We didn’t do much for the rest of that holiday

2014 Joint Winner, Year 6 Short Story:
Jade Robinson, Balmain Public School

My mother was doing that thing she did. That thing with the rag in the sink. She would grab the detergent and spray it, then squeeze it one way and squeeze it the other. Sometimes I’d wonder how much longer that red scrap of fabric, with blue birds and a huge chocolate stain, would last. But I shouldn’t have bothered. The next day I was going to Grandma’s, and getting away from our rundown unit in western Sydney.

My Grandma was no ordinary Grandma though, she wouldn’t sit around knitting, or hassle you to put a jumper on, and in fact, when I hopped off the bus in Melbourne, she drove me straight to Luna Park. She went on the Tango Train and screamed with me, ate a huge ice cream with me and stuck to the wall in the most hilarious position in the Rotor. She didn’t much care about the strange looks from the ticket salespeople, or the pointing and whispering about her from teenagers. In fact, she happily feasted on a stick of candyfloss with me.

But I guess that was really the end of the good stuff in the holiday. It’s not that Grandma suddenly decided to take up knitting, or that Grandpa Tom lost lots of money in the races, nor did we have to take a trip to the hospital. Actually, it was when Grandma was telling one of her stories. You see Grandma and I played a sort of game. At night after dinner, when Grandpa took the first sip of his tea, I would point to one of the pictures on the wall. You can’t imagine how many pictures were on the four walls of their lounge room, let alone their house! And so, Grandma would tell me their ‘life story’ as we liked to call it.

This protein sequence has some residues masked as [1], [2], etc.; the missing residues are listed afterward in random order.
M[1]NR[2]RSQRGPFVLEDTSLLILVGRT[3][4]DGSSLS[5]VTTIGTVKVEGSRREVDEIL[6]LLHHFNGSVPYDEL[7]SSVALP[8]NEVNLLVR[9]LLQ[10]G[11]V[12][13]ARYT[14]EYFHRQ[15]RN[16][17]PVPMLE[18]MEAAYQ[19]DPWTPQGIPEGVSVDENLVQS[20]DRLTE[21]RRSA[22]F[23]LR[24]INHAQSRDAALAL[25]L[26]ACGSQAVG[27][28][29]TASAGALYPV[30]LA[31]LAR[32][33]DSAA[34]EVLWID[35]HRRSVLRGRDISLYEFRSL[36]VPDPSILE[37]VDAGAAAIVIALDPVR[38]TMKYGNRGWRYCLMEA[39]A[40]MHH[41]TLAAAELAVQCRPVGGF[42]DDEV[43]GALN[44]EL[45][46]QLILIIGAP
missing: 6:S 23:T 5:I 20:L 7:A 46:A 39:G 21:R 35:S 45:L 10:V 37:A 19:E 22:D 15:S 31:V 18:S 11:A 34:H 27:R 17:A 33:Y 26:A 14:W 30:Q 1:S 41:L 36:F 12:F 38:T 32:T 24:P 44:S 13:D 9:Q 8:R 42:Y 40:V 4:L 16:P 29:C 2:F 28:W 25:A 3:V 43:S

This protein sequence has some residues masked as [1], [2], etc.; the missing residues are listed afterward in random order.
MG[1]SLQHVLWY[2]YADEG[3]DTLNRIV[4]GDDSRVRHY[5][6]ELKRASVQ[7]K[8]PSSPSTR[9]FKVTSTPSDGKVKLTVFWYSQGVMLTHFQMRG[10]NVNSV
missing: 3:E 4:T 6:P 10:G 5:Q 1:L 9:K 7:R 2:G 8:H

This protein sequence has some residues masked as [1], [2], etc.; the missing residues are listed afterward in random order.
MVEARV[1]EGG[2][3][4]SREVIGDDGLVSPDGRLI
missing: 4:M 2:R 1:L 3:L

That particular night however, I chose a picture just behind Grandma’s treasured toffee jar nestled between a picture of my grandparents on their wedding day and a picture of my uncle Robert on his trip to Cambodia. It was a black and white photo depicting a young man in his twenties, leaning back on one of those very old fashioned tractors, one of those ones people collect nowadays. He was brushing his chocolate brown hair away from his face and smiling one of those very cheesy toothy smiles that reminded me of my little sister. He had the same electric blue eyes as my own. He was my father.

It wasn’t so much that I was blind to the truth. It was just that I had seen the truth differently. I mean I knew that my father died, that was the reason for my mama’s depression, and that the police had treated his death as suspicious, but I never really wondered about it. The thing Mama did with the rag in the sink was bad enough; I didn’t want to draw out any more emotions lurking within. But Grandma was more than happy to tell me about it.

“That one, that’s your father,” Grandma told me, craning her head over her prized toffee jar. “Nice bloke, he was. Very organised as well, I guess you didn’t borrow that trait from him.” Grandma gestured towards my messy suitcase. “Born in Adelaide in, well, it must have been 1960, or something like that, to Mr and Mrs Trebly. Grew up in Darwin though, and met your mother at a New York City nightclub. Quite a traveller he was. Anyway that photo was taken on Mr Trebly’s farm when your mother was just pregnant with your little sister. But I bet you’re most curious about, what happened–“
Grandpa interjected with a warning tone, “Eliza.”

“What?”

“Remember what we promised to Ashleigh?”

“She deserves to know!”

“On her 16th birthday.”

“It’s her father! She needs to know”

“Don’t make it any worse for Ashleigh!”

“Ashleigh! What about Michael? We can’t keep it from his own daughter!”

“Katie and Crimson will be taken away!”

“Mrs Trebly never saw her grandchildren.”

“The welfare department will take our grandchildren! We’ll never see them again.”

“But Tom,”

“Katie, I think it’s time for you to go to bed.”

“Just admit it. We all know Ashleigh killed him”

The room went silent. Literally, you could only hear the buzzing of a mosquito, which was soon swatted away by Grandma. Both of them were reduced to tears. We didn’t do much for the rest of that holiday: it was as if Grandma had simply lost her spark. She never finished that story.

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